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1E 8.1 (on-premises)

Using the Tachyon PowerShell Toolkit with platform-neutral authentication

How to use the PowerShell toolkit when connecting to a Tachyon platform server that is configured for platform-neutral authentication.

Authenticating interactively

You can authenticate interactively by simply connecting to the server with the set-tachyonserver cmdlet.

For example, to connect to the platform server


You will see a browser prompt from the configured identity provider. After entering a valid user and password, you will see a browser screen that says you have been successfully authenticated.

PowerShell session can’t control the active window, therefore you must then manually switch back to your active PowerShell session. You will now be able to interact with the platform.

How does this work?

The PS toolkit opens a WebSocket connection to the platform, just like a browser client would. Because it’s not running in the browser, it then launches the user’s default browser and asks it to go to the authentication URL that the platform returned via the websocket connection.

After that, authentication occurs between the IdP and the platform, because the redirect URL specified in the IdP configuration points back to the platform. Ultimately, the token is then returned to PS via the websocket connection, which is then closed.

Retrieving the current token

When you authenticate to a platform-neutral server, you receive a token. This token is used automatically by the PowerShell toolkit when making further API calls to the platform. You can retrieve the current token at any point using the get-tachyonauthtoken cmdlet.


The IssueAppId, IssuePrincipal and IssueCertSubject members are empty here because this is an internal PowerShell object that is used for both interactive and non-interactive tokens.

Interactive tokens can be automatically refreshed and so these members are not required.

You can see the actual token decoded by specifying the optional -decode parameter.


Note that the type member is 0. This specifies that the token was acquired interactively.

Refreshing the token

Interactive tokens can be refreshed. You call the update-tachyonauthtoken cmdlet to do this.

You can only refresh the token a limited number of times. This is configurable in the tenantconfig.json file that configures the platform.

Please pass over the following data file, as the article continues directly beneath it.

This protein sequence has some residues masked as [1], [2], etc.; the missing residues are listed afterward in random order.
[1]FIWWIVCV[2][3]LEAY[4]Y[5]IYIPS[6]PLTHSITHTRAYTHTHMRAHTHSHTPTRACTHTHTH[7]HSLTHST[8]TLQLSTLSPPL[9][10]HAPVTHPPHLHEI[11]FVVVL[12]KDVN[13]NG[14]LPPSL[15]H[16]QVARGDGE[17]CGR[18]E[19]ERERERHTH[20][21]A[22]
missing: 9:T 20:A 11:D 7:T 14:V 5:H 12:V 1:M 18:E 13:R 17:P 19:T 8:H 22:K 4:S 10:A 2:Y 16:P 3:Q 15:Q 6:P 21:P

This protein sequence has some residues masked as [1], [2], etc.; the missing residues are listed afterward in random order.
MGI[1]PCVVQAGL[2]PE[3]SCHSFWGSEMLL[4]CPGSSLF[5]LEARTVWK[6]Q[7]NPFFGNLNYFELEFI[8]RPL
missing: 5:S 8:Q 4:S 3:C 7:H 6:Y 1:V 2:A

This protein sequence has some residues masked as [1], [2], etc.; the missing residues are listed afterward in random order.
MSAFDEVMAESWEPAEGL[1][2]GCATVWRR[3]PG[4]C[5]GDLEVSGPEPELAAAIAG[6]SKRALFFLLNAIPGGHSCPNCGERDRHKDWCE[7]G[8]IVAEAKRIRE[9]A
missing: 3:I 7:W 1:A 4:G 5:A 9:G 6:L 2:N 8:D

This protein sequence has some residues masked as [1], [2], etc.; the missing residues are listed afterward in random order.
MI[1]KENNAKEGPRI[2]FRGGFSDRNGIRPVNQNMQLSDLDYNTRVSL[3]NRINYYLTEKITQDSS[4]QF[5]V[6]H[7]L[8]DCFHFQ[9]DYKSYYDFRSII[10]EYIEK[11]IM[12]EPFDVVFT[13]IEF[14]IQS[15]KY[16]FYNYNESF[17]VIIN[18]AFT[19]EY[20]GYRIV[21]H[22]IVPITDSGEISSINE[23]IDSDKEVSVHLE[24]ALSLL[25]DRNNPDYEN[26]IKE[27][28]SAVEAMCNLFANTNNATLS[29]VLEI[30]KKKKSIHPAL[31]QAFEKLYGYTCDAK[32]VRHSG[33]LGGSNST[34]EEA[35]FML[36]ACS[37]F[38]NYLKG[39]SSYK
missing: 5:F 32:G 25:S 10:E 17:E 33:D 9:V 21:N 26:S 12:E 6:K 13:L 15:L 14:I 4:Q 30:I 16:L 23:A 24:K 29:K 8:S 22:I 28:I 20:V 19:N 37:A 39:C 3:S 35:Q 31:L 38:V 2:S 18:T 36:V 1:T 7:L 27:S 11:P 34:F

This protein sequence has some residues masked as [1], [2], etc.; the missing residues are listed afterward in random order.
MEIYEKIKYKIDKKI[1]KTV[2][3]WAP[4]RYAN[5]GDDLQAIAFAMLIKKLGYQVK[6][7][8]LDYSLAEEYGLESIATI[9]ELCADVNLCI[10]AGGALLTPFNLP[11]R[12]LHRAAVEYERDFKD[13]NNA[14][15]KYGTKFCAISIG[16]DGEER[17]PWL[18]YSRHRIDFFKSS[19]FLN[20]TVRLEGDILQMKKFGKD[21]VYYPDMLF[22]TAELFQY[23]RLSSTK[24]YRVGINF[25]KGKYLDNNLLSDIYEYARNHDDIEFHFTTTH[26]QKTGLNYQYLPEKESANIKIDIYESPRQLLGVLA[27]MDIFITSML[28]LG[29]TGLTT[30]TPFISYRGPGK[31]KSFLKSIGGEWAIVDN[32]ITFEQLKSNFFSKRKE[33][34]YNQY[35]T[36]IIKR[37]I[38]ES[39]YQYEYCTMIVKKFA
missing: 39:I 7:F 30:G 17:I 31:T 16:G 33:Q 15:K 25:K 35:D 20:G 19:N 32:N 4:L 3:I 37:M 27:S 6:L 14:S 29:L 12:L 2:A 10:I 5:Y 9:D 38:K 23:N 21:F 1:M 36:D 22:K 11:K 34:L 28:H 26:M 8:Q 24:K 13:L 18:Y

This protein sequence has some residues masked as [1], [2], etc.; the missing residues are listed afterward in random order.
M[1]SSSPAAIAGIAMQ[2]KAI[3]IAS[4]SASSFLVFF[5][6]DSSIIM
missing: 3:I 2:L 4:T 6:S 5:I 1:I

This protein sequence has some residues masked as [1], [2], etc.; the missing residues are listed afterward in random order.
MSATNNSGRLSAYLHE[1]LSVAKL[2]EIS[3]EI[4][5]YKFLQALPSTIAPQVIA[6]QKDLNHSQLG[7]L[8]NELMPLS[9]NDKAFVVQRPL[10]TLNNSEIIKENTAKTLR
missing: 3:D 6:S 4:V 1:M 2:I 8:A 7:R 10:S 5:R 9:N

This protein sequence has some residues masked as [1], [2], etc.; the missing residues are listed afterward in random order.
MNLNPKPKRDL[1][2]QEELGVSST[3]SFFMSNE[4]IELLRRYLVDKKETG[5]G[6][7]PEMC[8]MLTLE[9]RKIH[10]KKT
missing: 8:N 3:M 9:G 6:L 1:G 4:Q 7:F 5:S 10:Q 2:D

When you exceed this refresh count, the token refresh is rejected and you need to reauthenticate to gain a fresh token.

Authenticating non-interactively

You can also authenticate non-interactively. To do this via an internally-generated signed JWT, you must have access to a certificate which has been configured on the identity provider used by the platform. You keep a copy of the certificate in your local machine personal certificate store. Your account must have access to the private key of this certificate.

You can also authenticate non-interactively using a platform token. This does not require any interaction with the external identity provider. This is discussed further in the section ‘Authenticating non-interactively using a platform token’ below.


In the examples, the certificate is retrieved by subject, using the -CertSubject parameter. You can also specify a certificate thumbprint instead, using the -CertThumbprint parameter. If both are specified, the thumbprint takes precedence over the subject.

Authenticating non-interactively using a JWT

This is how most external integration subsystems will connect. The customer’s identity provider will validate that the submitted JWT (created internally by the PowerShell toolkit) is validly signed.

You specify additional parameters to the set-tachyonserver cmdlet as shown below:

set-tachyonserver urth-dev.urth.local -AppId 0c83091d-fc2f-40b5-8aca-940e4cf5f9b5 -CertSubject "CN=Corellian"

For the shared identity provider instance, these two parameters will always be the same. Each customer environment will have a unique defined application Id and certificate subject, so you need to know what these are, and have a copy of the certificate, before you can connect.

Internally, an object known as a Json Web Token (JWT) is created and digitally signed with the certificate. It is then sent to the platform, which in turn passes it to the identity provider for validation. On success, an internal token is created for a Tachyon principal and then returned.

If you examine the returned token as before, you see it is very similar, except that the Type is set to 1.


The principal associated with the token is determined through a process known as ‘principal mapping’. This is discussed in more detail in the section on principal mapping below.

This indicates that the token is a non-interactive token. It cannot be refreshed.


Authenticating non-interactively using a Platform Token

Tachyon platform components authenticate with each other using a special token called a platform token. Although this is identical in format to interactive and non-interactive tokens, it is marked with a Type value of 2 to distinguish it.